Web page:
In another embodiment, the bag includes first and second walls joined together along spaced joining lines to form an enclosure having an open end. A tape secured to the first wall is spaced from the second wall in an open condition of the enclosure and is secured to the second wall in a sealed condition of the enclosure. The tape includes an elongated flexible strip, a release material disposed in a predetermined pattern on the strip, and a layer of ink disposed on the strip in overlying relationship to the release material, the ink layer including a plurality of void spaces arranged in a selected pattern. A layer of adhesive is adapted to secure the tape to the second wall in the sealed condition of the enclosure so that the ink layer is disposed between the strip and the adhesive layer. The ink layer has a greater adhesion to the second wall than to the strip in regions overlying the release material, and has a lower adhesion to the second wall than to the strip in regions not overlying the release material so that, upon separation of the strip from the second wall, portions of the ink layer will separate from the strip while the remainder of the ink layer will not separate from the strip, whereby the predetermined pattern will be visible in the tape.
The predetermined pattern of the release material preferably is different from the selected pattern of the plurality of void spaces. The predetermined pattern of the release material may at least partially overlap with the selected pattern of the plurality of void spaces. Moreover, the predetermined pattern of the release material may be out of registry with the selected pattern of the plurality of void spaces.
In embodiments employing an elongated flexible strip, the strip preferably is at least partially transparent. In such embodiments, the tape may have a first visual appearance in an initial sealed condition of the enclosure, and a visual appearance upon separation of the tape from the second wall which is different from the first visual appearance. A preprinted graphic on one of the first and second walls may have an appearance which is the same as the first visual appearance of the tape.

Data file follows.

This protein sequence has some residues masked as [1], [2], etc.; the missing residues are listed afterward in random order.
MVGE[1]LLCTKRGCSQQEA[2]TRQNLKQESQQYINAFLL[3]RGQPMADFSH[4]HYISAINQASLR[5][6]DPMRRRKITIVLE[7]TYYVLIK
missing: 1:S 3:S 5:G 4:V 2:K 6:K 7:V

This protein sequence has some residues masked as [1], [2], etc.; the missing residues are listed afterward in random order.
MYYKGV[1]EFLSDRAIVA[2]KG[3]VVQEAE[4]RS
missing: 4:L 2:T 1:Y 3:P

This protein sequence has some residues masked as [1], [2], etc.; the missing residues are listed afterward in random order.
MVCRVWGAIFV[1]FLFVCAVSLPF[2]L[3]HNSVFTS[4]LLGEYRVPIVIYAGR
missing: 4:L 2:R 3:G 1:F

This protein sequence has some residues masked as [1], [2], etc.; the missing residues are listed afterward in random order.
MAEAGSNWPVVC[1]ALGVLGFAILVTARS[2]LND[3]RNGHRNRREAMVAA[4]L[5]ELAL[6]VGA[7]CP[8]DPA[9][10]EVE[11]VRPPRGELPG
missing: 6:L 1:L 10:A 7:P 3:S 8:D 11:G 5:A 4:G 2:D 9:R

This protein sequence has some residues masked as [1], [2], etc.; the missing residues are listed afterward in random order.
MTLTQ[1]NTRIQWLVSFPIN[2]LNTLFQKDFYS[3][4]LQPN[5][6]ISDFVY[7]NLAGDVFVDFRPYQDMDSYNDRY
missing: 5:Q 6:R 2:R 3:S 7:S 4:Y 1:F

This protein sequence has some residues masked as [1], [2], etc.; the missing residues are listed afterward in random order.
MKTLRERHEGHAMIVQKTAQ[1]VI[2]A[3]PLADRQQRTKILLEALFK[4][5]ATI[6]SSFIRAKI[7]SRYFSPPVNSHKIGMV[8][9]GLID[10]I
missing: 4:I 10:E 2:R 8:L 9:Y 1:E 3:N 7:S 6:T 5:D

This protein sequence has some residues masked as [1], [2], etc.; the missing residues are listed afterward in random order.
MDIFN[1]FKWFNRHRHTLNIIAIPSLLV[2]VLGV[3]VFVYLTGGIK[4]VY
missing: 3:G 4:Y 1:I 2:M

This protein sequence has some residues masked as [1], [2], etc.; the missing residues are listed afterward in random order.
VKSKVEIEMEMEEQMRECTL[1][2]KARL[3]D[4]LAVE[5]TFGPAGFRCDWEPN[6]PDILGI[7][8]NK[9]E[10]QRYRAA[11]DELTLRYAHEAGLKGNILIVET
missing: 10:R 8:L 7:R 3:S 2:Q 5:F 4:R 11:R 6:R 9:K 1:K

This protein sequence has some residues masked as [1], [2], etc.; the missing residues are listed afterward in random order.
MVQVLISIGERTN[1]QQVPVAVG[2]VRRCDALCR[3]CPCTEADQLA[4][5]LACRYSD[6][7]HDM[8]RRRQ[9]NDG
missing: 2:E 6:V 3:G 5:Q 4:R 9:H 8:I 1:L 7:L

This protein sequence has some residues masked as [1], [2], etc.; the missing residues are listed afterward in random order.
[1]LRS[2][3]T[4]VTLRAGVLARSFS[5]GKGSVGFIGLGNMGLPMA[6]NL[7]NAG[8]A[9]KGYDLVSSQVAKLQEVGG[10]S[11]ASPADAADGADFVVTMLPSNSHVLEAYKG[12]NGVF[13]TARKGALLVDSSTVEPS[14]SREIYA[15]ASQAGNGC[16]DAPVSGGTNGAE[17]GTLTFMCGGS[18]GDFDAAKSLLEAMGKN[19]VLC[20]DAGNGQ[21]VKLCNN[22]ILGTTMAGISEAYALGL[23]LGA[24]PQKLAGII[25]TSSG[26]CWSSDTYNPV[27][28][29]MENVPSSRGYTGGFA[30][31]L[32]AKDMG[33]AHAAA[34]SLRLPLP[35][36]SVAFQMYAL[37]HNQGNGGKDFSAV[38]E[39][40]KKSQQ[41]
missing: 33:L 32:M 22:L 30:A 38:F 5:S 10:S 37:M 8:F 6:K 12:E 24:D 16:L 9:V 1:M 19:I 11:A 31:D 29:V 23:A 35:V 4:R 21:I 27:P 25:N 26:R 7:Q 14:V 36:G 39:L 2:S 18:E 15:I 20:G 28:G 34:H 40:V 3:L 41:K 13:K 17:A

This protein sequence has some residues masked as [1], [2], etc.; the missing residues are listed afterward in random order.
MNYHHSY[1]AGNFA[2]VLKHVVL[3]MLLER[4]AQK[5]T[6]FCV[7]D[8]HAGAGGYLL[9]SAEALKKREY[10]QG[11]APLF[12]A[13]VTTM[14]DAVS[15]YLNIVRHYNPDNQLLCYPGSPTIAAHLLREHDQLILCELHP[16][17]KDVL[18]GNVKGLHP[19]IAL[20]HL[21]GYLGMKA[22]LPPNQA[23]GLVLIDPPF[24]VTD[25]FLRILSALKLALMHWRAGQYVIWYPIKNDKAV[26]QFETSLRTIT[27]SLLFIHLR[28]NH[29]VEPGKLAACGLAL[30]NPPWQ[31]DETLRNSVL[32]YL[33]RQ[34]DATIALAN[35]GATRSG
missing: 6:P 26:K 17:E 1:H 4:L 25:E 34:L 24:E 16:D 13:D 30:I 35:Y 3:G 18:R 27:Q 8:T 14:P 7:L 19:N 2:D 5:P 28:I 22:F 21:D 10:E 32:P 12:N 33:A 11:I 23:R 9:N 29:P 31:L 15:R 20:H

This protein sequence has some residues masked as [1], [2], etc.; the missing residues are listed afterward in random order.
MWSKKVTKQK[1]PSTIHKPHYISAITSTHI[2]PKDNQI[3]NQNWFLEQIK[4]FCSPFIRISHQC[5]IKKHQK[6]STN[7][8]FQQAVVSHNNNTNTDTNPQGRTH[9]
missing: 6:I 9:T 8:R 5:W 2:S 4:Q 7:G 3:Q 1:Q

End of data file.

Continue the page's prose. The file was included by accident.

In other embodiments not employing an elongated flexible strip, the first wall preferably is at least partially transparent in a region which overlies the indicator in the sealed condition of the enclosure. In such embodiments, the tamper-evident indicator may have a first visual appearance in an initial sealed condition of the enclosure, and a visual appearance upon separation of the first wall from the second wall which is different from the first visual appearance. A preprinted graphic on one of the first and second walls may have an appearance which is the same as the first visual appearance of the tamper-evident indicator.
Another aspect of the present invention provides a tamper-indicating tape for providing a closure seal for a container. The tape includes an elongated, flexible strip having first and second sides. A layer of a release material is disposed in a predetermined pattern on the first side of the strip. A layer of ink is disposed on the first side of the strip in overlying relationship to the release material, the ink layer including a plurality of void spaces arranged in a selected pattern. A layer of adhesive overlies the ink layer. The ink layer has a greater adhesion to the adhesive layer than to the strip in regions overlying the release material, and has a lower adhesion to the adhesive layer than to the strip in regions not overlying the release material so that, upon separation of the tape from the container, portions of the ink layer will separate from the strip while the remainder of the ink layer will not separate from the strip, whereby the predetermined pattern will be visible in the tape.